Durham Police Department Commemorates National Crime Victims’ Rights Week,
DURHAM, N.C. - Durham Police Department’s (DPD) Community Services Division in commemoration of National Crime Victims’ Rights Week (NCVRW), April 7–13, 2019, is hosting events to raise awareness about crime victims’ issues and rights and introduce the community to the important resources and services available. According to the most recent Bureau of Justice Statistics’ National Crime Victimization Survey, U.S. residents age 12 or older experienced 3.1 million violent victimizations and U.S. households experienced an estimated 13.3 million property crimes in 2017.
DPD’s 2019 observance is supported by a National Crime Victims’ rights week community awareness project sub-grant awarded by the National Association of VOCA Assistance Administrators under a Victims of Crime Act (VOCA) grant from the Office for Victims of Crime, Office of Justice Programs, U.S. Department of Justice. DPD’s Victim/Witness Services Unit has coordinated the following events to commemorate the advancement of victims’ rights and highlight issues surrounding victimization:
Saturday, April 6: Police Athletic League (PAL) Families Outreach, 9 a.m. to noon, Jordan High School (6806 Garrett Road – Durham)
Tuesday, April 9: 18th Annual Crime Victims’ Rights Week Remembrance Ceremony, 1 p.m. to 3 p.m., Department of Cultural Resources, Auditorium of Archives and History (109 East Jones, Street – Raleigh)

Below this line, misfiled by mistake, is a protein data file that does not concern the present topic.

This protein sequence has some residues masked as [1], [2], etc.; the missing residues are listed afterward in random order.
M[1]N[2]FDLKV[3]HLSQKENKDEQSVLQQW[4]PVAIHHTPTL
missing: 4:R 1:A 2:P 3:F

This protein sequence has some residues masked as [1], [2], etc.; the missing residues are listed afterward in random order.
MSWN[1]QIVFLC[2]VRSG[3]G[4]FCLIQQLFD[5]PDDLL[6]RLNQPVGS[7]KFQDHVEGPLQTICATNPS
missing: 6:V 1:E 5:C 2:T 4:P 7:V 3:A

Thursday, April 11: Rays of Hope Gathering and Reception, 6 p.m. to 8 p.m., Durham Police Headquarters, 602 E. Main Street – Durham). A panel discussion will include a speaker from the Kiran organization which provides services to South Asian victims of Domestic Violence across North Carolina; a married couple (Durham peace rally organizers) whose son was a homicide victim; and a college student whose family, neighbors and friends were victims of an armed robbery incident.
The Office for Victims of Crime (OVC) leads communities throughout the country in their annual observances of NCVRW by promoting victims’ rights and honoring crime victims and those who advocate on their behalf. This year’s theme – Honoring Our Past. Creating Hope for the Future. – encourages commemoration, honor, and respect toward the crime victim advocates, allied
professionals, and selfless volunteers who have courageously worked for increased rights for crime victims. OVC will host the annual National Crime Victims’ Service Awards Ceremony in Washington, D.C., to honor outstanding individuals and programs that serve victims of crime.
For more information on DPD’s 2019 observance of National Crime Victim’s Rights Week and how to assist victims in your community, contact Jennifer Hinchey, Victim/Witness Services Coordinator, (919) 560-4951 ext. 29291 or email [email protected].
DPD’s Victim Services Unit
The Durham Police Department’s Victim Services Unit was established in 1997 – a significant milestone in positioning the agency to better implement, and advocate for, services that reinforce victims’ rights. DPD Victim Advocates provide crisis intervention services; coordinate referrals to community resources; lend investigative support to DPD units and agencies; provide assistance to victims when completing/filing victim compensation forms; advise victims of their rights; educate victims about the criminal justice system and what to expect; and, upon request, accompany clients to medical appointments.
In 2018, DPD’s Victim/Witness Services Unit assisted 2,124 victims of Part 1 Crimes; provided 3,259 referrals to various services; and assisted 234 victims in completing forms to apply for State compensation for a diversity of needs – including costs associated with medical care, counseling, lost wages, etc.